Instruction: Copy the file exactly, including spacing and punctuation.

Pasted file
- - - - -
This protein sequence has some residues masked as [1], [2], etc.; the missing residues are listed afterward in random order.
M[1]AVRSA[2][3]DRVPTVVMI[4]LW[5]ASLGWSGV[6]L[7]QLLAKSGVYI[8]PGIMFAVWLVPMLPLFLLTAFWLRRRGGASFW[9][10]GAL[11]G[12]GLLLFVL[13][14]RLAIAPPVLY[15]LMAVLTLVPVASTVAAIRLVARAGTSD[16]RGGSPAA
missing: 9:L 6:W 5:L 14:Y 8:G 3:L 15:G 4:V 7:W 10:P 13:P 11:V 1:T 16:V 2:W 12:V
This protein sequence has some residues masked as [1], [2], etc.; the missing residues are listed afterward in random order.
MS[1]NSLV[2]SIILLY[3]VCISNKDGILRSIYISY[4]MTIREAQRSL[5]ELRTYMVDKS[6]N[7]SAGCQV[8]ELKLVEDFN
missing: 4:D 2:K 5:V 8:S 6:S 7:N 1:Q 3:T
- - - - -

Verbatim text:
This protein sequence has some residues masked as [1], [2], etc.; the missing residues are listed afterward in random order.
M[1]AVRSA[2][3]DRVPTVVMI[4]LW[5]ASLGWSGV[6]L[7]QLLAKSGVYI[8]PGIMFAVWLVPMLPLFLLTAFWLRRRGGASFW[9][10]GAL[11]G[12]GLLLFVL[13][14]RLAIAPPVLY[15]LMAVLTLVPVASTVAAIRLVARAGTSD[16]RGGSPAA
missing: 9:L 6:W 5:L 14:Y 8:G 3:L 15:G 4:V 7:W 10:P 13:P 11:V 1:T 16:V 2:W 12:V
This protein sequence has some residues masked as [1], [2], etc.; the missing residues are listed afterward in random order.
MS[1]NSLV[2]SIILLY[3]VCISNKDGILRSIYISY[4]MTIREAQRSL[5]ELRTYMVDKS[6]N[7]SAGCQV[8]ELKLVEDFN
missing: 4:D 2:K 5:V 8:S 6:S 7:N 1:Q 3:T